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It’s a Glass family smackdown!

In this corner, weighing in at 11 operas, seven string quartets, eight symphonies and one Golden Globe award is Philip Glass, quite possibly the greatest living American composer.

In the far corner, weighing in at one comic book, one radio show and one reputation as the thinking mommy’s George Clooney is Ira Glass, host of Chicago Public Radio’s “This American Life.”

Let the banter begin!

That’s the premise of “Glass on Glass,” a night of storytelling and music featuring the cousins Glass at St. Ann’s Warehouse on April 28.

Ira will lead the discussion, naturally.

“[Philip will] play, and we’ll talk about some music,” he said.

Brooklynites’ cups are certainly running over. Philip Glass, of course, has been a fixture on the borough scene since the Brooklyn Academy of Music premiered his “Symphony No. 8” in 2005, though some still know him only for his pedestrian efforts in films like “The Hours,” “The Truman Show,” and “Notes on a Scandal.”

And Ira, dreamy Ira, works in public radio, so every woman in Park Slope hears his voice when she goes to bed and when she wakes up.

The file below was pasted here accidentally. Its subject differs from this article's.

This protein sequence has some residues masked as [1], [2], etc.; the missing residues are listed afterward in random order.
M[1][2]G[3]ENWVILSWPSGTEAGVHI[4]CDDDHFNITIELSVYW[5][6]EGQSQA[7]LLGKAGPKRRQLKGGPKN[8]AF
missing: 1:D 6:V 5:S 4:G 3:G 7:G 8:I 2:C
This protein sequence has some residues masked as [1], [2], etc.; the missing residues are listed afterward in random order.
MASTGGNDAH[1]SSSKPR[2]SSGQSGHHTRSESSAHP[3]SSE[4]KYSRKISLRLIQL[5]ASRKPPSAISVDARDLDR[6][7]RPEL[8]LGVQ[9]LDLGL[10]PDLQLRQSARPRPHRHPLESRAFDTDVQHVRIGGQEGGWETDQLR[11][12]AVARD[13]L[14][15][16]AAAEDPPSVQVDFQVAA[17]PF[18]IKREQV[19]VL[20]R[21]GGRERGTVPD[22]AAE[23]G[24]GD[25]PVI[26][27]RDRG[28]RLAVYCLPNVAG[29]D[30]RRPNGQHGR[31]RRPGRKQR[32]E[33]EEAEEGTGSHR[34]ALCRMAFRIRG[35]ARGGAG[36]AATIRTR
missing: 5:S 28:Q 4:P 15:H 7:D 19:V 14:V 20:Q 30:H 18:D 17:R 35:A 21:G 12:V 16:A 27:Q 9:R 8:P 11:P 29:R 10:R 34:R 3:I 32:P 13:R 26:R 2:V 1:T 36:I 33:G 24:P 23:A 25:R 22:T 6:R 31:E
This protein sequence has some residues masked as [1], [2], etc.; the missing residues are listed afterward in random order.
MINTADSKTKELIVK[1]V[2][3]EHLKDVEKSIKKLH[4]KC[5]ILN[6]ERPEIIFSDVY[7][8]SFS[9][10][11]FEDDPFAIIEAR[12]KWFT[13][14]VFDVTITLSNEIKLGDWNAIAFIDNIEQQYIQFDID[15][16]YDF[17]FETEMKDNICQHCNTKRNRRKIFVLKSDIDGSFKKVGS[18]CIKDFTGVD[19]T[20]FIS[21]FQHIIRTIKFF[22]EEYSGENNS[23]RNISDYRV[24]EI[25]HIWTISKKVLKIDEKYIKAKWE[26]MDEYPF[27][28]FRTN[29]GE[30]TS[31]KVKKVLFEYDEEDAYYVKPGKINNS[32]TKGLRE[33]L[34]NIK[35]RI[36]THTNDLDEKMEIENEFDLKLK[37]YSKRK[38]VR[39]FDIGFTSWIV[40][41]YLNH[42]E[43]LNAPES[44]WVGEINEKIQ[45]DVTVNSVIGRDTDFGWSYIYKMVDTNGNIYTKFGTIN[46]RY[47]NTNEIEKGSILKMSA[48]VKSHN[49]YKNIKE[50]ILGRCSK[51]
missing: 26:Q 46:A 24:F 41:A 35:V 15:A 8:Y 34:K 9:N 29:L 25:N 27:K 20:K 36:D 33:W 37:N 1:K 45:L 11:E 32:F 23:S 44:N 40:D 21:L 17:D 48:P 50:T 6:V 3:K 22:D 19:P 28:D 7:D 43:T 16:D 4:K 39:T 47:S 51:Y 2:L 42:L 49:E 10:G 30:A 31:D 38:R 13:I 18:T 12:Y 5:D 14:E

There’ll even be dinner with the Glasses after the show (if you pay enough!). The richness of the evening won’t only be the food from nearby Rice, a Thai restaurant.

“Sometimes I ask Philip what he’s hearing when he plays his own music, and he points out things that I, as a non-musician, would never notice,” Ira said. “We thought it would make for an intimate and special sort of evening to have this kind of conversation onstage, with a piano.”

Tickets aren’t cheap, starting at $150 and going up to the $1,000 cocktail party, seat for the show, and dinner with the artists afterwards.

So if your wallet is not made of glass, do not miss this double paned event.

“Glass on Glass” at St. Ann’s Warehouse [38 Water St., between Main and Dock streets in DUMBO, (718) 254-8779], April 28, 6 pm (for cocktails). For info, visit www.stannswarehouse.org.

Updated 5:12 pm, July 9, 2018: Story was updated to correct an error about where Ira Glass works. He works for Chicago Public Radio.
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